Militants Vow to Avenge a Hamas Leader

Times Staff Writer

The militant Islamic group Hamas vowed Saturday to assassinate Israeli politicians as revenge for the killing of one of its top ideologues in a missile strike.

Ibrahim Makadmeh, a close associate of Hamas spiritual leader Sheik Ahmed Yassin, was among the most senior Palestinian figures killed over the last 2 1/2 years. Israeli forces targeted him with helicopter-fired missiles early Saturday in an attack that left body parts, charred clothing and shards of metal strewn over a cobbled street in the heart of Gaza City.

"All military options are open in the targeting of Jewish political leaders and government officials," the military wing of Hamas, Izzidin al-Qassam, said in a statement faxed to Western news organizations. "The terrorist Zionist government will realize the scope of the catastrophe it has unleashed."

During the 29-month intifada, or uprising, only one senior Israeli politician has been killed by Palestinian militants, despite many alleged plots against figures such as Prime Minister Ariel Sharon.

Israeli Tourism Minister Rehavam Zeevi was gunned down in a Jerusalem hotel in October 2001 in an attack that was said to be in retaliation for Israel's assassination of a senior Palestinian political leader several months earlier.

Makadmeh, 51, was an early confidant of Yassin and a fellow activist in a predecessor to Hamas called the Muslim Brotherhood. Both men were arrested by Israel in the early 1980s and spent years in prison.

Both also ran afoul of Yasser Arafat's Palestinian Authority, which jailed Makadmeh in the 1990s for trying to start a more radical offshoot of Hamas. In recent years, Makadmeh maintained a low profile but was considered one of the driving ideological forces behind Hamas, which has killed hundreds of Israelis in suicide bombings and other attacks.

According to witnesses, Israeli helicopters swooped over Makadmeh's vehicle just after 8 a.m. near a neighborhood that is home to several top Hamas activists, firing four missiles in rapid succession. At least two of the missiles directly hit the white SUV, reducing it to a burnt hulk, shattering windows in nearby buildings and leaving bloodstained craters in the street.

The Israeli army said it had no comment on the incident. Israel has killed scores of Palestinian militant leaders in what it calls "pinpoint" strikes, which have been denounced by human rights groups as extrajudicial executions.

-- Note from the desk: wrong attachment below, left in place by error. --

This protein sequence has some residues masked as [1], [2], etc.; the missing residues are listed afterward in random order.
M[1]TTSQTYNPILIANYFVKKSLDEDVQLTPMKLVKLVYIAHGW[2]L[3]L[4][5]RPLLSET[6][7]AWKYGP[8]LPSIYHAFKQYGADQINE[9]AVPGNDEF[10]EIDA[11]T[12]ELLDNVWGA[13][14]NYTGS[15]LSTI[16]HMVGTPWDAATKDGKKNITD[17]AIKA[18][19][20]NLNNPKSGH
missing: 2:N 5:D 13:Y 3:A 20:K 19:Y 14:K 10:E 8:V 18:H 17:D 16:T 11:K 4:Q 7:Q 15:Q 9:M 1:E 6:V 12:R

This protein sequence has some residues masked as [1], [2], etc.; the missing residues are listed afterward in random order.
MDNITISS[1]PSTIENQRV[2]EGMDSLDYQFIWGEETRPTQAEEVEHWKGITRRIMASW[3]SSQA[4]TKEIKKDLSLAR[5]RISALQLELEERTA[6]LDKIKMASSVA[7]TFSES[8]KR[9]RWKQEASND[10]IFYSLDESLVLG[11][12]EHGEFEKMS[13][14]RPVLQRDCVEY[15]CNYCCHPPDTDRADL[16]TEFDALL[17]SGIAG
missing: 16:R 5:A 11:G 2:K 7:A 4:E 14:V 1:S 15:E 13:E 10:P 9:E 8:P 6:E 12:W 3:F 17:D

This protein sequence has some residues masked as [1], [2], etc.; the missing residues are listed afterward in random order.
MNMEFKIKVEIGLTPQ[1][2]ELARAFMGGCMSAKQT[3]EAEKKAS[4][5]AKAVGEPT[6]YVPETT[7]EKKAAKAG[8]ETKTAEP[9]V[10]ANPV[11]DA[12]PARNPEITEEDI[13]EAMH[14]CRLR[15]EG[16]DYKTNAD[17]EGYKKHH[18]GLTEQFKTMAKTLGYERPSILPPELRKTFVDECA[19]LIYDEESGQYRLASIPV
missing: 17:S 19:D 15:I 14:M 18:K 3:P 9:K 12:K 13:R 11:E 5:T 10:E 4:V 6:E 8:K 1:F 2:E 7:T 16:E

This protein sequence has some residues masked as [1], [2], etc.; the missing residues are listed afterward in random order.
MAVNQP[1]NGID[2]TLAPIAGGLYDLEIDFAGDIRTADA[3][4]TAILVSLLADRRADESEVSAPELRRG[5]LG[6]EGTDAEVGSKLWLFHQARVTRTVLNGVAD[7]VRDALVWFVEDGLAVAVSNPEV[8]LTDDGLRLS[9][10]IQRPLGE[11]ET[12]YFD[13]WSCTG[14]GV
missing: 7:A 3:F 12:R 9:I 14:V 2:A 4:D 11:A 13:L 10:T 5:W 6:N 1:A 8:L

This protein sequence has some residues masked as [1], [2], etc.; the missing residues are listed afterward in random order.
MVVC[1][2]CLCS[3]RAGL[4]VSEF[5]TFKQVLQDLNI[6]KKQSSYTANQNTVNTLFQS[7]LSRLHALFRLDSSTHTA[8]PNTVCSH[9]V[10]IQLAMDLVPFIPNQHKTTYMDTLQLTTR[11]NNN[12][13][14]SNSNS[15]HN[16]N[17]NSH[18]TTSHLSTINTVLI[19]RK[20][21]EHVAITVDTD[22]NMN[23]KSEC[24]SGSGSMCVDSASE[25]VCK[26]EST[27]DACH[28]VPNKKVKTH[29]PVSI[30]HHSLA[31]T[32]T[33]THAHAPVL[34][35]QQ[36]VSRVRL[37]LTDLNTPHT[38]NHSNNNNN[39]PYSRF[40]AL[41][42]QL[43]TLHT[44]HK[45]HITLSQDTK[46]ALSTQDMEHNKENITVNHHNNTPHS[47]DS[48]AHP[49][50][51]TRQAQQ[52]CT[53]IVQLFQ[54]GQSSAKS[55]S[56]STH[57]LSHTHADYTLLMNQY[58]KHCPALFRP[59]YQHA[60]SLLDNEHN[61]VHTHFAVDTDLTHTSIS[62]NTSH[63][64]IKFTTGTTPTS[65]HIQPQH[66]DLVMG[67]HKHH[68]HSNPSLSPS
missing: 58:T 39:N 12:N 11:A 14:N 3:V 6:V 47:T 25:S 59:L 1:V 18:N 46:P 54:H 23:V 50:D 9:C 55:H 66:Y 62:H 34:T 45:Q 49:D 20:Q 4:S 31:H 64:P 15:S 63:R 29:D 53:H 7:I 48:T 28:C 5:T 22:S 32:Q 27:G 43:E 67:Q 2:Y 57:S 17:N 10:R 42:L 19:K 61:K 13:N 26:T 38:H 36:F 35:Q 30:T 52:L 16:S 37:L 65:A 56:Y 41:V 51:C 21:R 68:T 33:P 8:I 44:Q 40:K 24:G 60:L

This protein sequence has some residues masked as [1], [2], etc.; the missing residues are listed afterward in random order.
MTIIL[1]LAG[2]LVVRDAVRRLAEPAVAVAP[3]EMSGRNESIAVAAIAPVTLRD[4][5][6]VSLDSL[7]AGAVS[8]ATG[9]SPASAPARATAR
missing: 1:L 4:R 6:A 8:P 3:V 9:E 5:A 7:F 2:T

Israeli intelligence said Makadmeh masterminded many attacks against Israelis, including one on an Israeli tank Feb. 15 outside a Jewish settlement in the northern Gaza Strip that killed the four-man crew.

Since then, Israel has engaged in a concerted campaign of raids against Hamas in the Gaza Strip, killing several senior activists, arresting others and demolishing half a dozen homes belonging to militants. By the count of human rights groups, several dozen civilians have died in the raids.

Meanwhile, in a swath of northern Gaza, dozens of Israeli tanks have dug in atop scrubby sand dunes, taking up positions in what many Palestinians believe is a precursor to a complete takeover of the narrow, crowded coastal strip.

Palestinian security sources and Hamas activists described Makadmeh, who was a dentist and a lecturer at Gaza City's Islamic University, as a political leader rather than a military one -- but within the ranks of Hamas, the distinction is often blurred.

Thousands of Palestinians, some masked and firing assault rifles into the air, took to the dusty streets of Gaza for Makadmeh's funeral Saturday, chanting calls for vengeance.

"We will cut off 100 heads to pay for the death of our martyr!" mourners shouted.

Also Saturday, a 16th victim died of injuries sustained in the suicide bombing Wednesday of a bus in the northern Israeli coastal city of Haifa. Hamas claimed responsibility for that attack. The dead included students and a father and son.

Copyright © 2019, Los Angeles Times
EDITION: California | U.S. & World